The architecture and design of Maggie's Dundee

Designed by world-famous architect Frank Gehry, and built in 2003, Maggie’s Dundee was the first new-build Maggie’s Centre. The white, cottage-like building with a wavy silver roof is modelled on a traditional Scottish “butt n’ ben” dwelling, and offers a welcoming sense of calm and sanctuary. 

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The garden

The garden, designed by Arabella Lenox-Boyd, contains a labyrinth design based on the one at Chartres Cathedral in France. The labyrinth is an allegory for life: It isn’t a maze, there are no dead ends, but you have to trust you will find a route through, even though often it feels like you are heading in completely the wrong direction. Also in the grounds of the Centre is a sculpture by acclaimed artist Anthony Gormley, entitled Another Time X. 

“My initial thought is how impressed I have been with the way in which the staff of the Maggie’s Centre and the Local NHS Authority have worked together to make this extraordinary project possible.  I am delighted to have been involved and hope that my garden gives pleasure and peace to all those who use it.  Maggie Keswick Jencks was herself a wonderful landscape designer and her original blueprint for the centres placed great emphasis on the role of the landscape and outdoor space in creating a relaxing environment with the emphasis on stress reduction and healing. I am delighted to have been involved in such a moving and worthwhile project, combining excellence in design with the best of the human spirit.” Arabella Lenox-Boyd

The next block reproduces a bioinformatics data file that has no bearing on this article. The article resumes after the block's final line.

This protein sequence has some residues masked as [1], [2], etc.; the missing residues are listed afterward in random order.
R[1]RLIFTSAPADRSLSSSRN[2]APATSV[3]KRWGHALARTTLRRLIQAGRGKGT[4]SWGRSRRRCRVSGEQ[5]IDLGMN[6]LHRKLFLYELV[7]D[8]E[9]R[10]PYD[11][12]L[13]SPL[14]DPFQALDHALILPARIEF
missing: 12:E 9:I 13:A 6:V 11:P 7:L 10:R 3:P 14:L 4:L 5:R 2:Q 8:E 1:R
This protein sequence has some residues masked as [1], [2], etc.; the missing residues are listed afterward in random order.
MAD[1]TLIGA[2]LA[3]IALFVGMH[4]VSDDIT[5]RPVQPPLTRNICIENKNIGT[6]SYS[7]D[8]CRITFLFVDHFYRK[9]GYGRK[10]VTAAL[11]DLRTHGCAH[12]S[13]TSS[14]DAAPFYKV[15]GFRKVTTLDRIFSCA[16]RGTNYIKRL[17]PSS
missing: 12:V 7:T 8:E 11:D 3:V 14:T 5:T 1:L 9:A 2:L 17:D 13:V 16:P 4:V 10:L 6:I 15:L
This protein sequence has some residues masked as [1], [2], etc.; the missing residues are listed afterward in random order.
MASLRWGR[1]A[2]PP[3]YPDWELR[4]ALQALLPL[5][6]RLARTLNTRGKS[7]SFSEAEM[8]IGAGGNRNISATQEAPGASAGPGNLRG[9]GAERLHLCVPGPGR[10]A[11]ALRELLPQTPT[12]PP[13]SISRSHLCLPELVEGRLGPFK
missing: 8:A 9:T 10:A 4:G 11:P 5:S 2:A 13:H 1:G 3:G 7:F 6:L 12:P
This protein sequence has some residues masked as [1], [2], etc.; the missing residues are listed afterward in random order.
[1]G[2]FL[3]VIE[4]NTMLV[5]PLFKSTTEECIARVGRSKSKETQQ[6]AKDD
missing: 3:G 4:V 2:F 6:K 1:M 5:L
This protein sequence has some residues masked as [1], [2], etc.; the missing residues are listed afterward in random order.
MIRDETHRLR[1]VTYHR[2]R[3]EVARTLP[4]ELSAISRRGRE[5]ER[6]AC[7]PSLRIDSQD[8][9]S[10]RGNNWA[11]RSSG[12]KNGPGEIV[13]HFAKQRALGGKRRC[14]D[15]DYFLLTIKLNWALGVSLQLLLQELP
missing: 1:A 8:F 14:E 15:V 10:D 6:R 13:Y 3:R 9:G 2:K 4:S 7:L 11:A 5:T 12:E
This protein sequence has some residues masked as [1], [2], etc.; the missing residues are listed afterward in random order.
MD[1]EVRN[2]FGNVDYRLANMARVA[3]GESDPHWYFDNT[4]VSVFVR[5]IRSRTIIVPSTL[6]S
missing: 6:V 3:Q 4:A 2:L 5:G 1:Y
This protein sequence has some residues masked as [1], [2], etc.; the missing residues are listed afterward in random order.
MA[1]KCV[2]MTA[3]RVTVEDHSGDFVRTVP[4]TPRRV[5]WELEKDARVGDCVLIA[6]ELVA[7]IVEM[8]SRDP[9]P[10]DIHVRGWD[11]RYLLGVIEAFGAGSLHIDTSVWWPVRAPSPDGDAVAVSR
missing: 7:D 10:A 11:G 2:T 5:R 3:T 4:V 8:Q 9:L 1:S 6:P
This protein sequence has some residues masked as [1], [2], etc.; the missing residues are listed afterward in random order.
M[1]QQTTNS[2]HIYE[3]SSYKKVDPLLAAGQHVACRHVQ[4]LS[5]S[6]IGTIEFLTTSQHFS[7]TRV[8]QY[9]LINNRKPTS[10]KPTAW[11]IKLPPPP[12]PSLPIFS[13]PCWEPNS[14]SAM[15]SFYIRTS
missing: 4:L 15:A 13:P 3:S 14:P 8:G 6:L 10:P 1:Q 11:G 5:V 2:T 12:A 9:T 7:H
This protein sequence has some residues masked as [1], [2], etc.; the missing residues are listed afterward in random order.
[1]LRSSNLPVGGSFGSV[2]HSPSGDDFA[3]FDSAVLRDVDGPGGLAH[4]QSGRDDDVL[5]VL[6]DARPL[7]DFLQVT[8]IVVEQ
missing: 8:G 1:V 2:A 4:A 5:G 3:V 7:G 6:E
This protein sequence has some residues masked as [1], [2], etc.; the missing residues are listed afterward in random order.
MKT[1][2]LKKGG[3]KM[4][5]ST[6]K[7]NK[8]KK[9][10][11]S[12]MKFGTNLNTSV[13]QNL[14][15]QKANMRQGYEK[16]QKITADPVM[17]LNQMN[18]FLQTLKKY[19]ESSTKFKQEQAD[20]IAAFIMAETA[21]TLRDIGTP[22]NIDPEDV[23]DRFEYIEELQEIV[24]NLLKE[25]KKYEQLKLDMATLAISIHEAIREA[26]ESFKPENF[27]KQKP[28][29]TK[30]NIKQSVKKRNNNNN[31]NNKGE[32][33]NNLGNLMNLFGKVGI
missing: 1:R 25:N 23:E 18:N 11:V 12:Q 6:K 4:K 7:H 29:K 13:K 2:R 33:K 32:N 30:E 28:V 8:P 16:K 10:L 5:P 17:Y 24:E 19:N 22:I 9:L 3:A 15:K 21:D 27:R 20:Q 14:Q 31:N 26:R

Frank Gehry is an international architect based in Los Angeles, and his famous designs include Bilbao’s Guggenheim Museum. 

Awards:

“Building of the Year”: Royal Fine Art Commission for Scotland
2004 RIAS Andrew Doolan Award for Architecture (Nominated)
2004 Sky Arts Building of the Year

 “I think it’s an inviting building, I think people will want to come inside and spend time there, and I really hope that in some small way it might contribute to a sense of rejuvenated vigour for moving forward and living life” 

Link to architect's website